The Rastreador Brasileiro was a breed of hunting dog native to Brazil. It was developed in the 1950’s by Oswaldo Aranha Filho to hunt peccaries (medium-sized wild pigs found throughout Central and South America), jaguars, and other game found in that country. Filho combined a number of American and European hunting breeds along with a few native Brazilian dogs to create his dog. The Rastreador Brasileiro became the first Brazilian breed to earn recognition with international kennel clubs, but an outbreak of disease and pesticide poisoning in the 1970’s entirely wiped out the breed. There are currently efforts being made to restore the breed using those breeds used in its development combined with mixed breed descendants found throughout Brazil. The Rastreador Brasileiro is also known as the Urrador, Urrador Americano, Americano, Brazilian Tracker, and Brazilian Coonhound.
Although the Rastreador Brasileiro was developed as a unique breed, it can trace its ancestry back to the earliest European settlement of Brazil. Discovered and claimed for his kingdom by the Portuguese explorer Antonio Alvares Cabral in 1500, the Portuguese ruled Brazil as a colony until the 1800’s. The Portuguese settlers that arrived in Brazil brought a number of their European breeds with them. The Kingdom of Portugal is unique among Western European nations in that it was not home to any native scent hounds. Instead Portuguese hunters used the very primitive Podengo Portuguesos, three closely related breeds separated only by size. The Podengo Portuguesos are very generalized hunters which rely equally on their sense of sight and smell. This meant that Brazil never received the wide array of scent hounds that would be found elsewhere in the Americas, although they did possess a number of hunting dogs.
Prior to the late 19th Century, the vast majority of Brazil’s population lived within a few hundred miles of the coast. Expansion into the interior was limited by agricultural technology, lack of economic necessity, and the vast Amazon Rainforest. Large prey species such as the jaguar and peccary had long been absent from these coastal areas, pushed out by the expanding human population. However, continuing technological advancements meant that rubber was an extremely valuable commodity, and Brazilians started moving into the country’s interior, transforming vast tracts of jungle into rubber plantations. The rubber plantations were followed by farmers and cattle ranchers, who transformed even more of Brazil’s interior. These new settlers often owned immense estates, many of which were heavily populated by large game.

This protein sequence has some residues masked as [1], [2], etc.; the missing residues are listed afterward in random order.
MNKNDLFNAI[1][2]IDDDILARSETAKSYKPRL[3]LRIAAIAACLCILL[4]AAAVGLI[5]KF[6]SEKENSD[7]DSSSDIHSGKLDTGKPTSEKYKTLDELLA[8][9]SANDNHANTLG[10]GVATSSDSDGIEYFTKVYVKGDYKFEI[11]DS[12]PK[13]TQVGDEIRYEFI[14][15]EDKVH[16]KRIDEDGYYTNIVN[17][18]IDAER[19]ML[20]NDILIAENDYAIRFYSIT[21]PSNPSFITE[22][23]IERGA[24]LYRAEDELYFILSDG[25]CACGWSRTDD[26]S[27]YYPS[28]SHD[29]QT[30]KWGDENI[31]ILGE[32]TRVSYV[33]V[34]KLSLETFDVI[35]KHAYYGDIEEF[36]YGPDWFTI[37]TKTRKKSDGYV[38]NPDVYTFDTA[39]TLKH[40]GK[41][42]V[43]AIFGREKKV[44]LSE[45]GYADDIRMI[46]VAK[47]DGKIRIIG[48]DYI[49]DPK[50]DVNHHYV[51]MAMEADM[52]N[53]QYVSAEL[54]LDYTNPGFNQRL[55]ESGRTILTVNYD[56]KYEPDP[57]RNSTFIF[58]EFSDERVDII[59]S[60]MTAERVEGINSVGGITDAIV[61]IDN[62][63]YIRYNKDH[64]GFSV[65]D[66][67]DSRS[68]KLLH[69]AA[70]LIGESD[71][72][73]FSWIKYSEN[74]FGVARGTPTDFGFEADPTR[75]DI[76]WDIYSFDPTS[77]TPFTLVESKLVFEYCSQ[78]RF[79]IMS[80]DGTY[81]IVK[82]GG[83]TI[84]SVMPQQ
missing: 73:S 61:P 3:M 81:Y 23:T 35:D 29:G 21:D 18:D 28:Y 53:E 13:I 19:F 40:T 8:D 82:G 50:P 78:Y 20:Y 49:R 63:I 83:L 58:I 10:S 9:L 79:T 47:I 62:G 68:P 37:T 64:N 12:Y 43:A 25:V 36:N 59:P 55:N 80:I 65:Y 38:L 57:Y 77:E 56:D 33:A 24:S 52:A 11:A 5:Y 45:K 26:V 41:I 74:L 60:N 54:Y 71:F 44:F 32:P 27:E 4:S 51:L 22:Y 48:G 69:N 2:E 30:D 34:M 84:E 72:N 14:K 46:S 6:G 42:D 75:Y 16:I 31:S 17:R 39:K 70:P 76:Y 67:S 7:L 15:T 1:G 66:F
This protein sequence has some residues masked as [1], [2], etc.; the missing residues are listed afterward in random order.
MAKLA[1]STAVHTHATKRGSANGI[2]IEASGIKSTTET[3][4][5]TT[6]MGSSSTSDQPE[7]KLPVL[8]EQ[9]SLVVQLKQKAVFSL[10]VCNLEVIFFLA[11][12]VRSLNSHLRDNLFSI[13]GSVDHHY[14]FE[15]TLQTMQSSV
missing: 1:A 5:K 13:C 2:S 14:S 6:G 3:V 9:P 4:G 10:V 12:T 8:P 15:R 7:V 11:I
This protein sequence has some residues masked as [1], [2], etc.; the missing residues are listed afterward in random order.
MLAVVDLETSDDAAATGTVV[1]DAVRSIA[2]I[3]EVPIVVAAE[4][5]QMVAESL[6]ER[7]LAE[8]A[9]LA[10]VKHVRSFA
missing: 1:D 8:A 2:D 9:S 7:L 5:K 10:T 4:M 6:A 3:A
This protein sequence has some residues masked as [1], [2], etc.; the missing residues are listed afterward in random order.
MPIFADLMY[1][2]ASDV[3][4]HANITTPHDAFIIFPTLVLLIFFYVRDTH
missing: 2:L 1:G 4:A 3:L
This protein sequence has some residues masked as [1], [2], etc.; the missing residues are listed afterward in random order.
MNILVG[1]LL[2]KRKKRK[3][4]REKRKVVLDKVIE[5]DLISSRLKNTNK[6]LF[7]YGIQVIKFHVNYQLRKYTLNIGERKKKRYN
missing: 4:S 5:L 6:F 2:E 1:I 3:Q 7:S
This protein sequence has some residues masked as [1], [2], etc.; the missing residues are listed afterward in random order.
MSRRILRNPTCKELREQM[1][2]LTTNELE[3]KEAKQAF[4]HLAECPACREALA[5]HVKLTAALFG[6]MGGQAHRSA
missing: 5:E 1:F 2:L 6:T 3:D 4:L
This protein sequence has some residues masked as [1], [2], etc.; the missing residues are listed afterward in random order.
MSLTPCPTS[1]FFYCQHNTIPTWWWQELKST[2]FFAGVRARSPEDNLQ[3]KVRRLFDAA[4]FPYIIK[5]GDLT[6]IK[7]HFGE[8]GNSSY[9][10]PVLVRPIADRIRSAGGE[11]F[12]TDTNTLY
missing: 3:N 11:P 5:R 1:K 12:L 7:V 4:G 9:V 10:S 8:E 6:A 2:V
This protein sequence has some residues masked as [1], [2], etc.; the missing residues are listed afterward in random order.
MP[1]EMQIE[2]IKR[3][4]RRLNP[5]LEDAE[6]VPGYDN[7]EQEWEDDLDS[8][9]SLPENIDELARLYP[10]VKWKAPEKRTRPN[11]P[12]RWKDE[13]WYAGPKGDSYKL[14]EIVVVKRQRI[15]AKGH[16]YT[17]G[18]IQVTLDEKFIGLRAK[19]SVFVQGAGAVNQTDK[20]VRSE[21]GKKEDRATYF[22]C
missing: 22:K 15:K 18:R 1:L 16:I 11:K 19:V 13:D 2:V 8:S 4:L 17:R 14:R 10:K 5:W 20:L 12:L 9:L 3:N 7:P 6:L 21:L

As Brazil did not have the scent hounds found in other countries, it was difficult to track this large game through the jungle. Foreign breeds needed to be imported to serve this purpose, but most found life very hard in Brazil. Dogs from temperate climates such as Europe were ill-suited to life in the tropics. Even in the shade of the forest floor, the temperature in Brazil very often exceeds 100 degrees Fahrenheit. Dogs not bred for such extremes often collapse in the heat, and frequently perish of heatstroke if pushed too hard. The disease load is also extreme, with dozens of virulent illnesses and parasites present. Many of these conditions are very quickly fatal to dogs that do not have immunity to them. The game of Brazil is also quite different from that found in other regions. Species such as the jaguar and peccary are not only extremely large, but they are also very ferocious when cornered and more than capable of killing several dogs before being brought down. These factors combined to mean that most imported scent hounds quickly perished in the harsh conditions found in Brazil’s interior.
In the 1950’s, a Brazilian man by the name of Oswaldo Aranha Filho decided to develop a unique scent hound breed designed to survive in his country. He began to import European and American scent hound breeds in an attempt to develop his dog. From France, he imported the Petit Bleu de Gascogne, an ancient breed native to Gascony which is primarily used to hunt small game such as rabbits. However, Filho discovered that American dogs were much better suited to life in Brazil. While nowhere nearly as hot as Brazil, much of the American South is closer climate-wise to that country than it is to Europe. The temperature regularly exceeds 100 degrees Fahrenheit, and the disease load is very high as a result. The American environment is also considerably less developed than that of Europe, and populated by hardier dogs. Perhaps most importantly, the game in the United States is very comparable to that of Europe, with cougars, hogs, deer, and a variety of small tree-dwelling mammals.
Due to his success with the American scent hounds, Filho imported a number of different breeds. Included among them were the American Foxhound, Black and Tan Coonhound, American English Coonhound, and the Bluetick Coonhound. Filho crossed these breeds with the Petit Bleu de Gascogne to get a new dog. Filho also used at least a few examples of Brazilian hunting breeds in the development of his new breed. Filho came to call his new breed the Rastreador Brasileiro, which translates loosely to “Brazilian Tracker.” The Rastreador Brasileiro ended up being virtually identical in appearance to other Coonhounds, although an amalgamation of several different varieties. It was Filho’s great desire to popularize his breed, and he transferred breeding stock to at least 30 other hunters. These hunters began to breed their own dogs, although they came to refer to them as the Urrador after the Brazilian word for howl, or Urrador Americano due to its American ancestry. By the early 1960’s, Filho’s efforts were successful and the Rastreador Brasileiro was breeding true.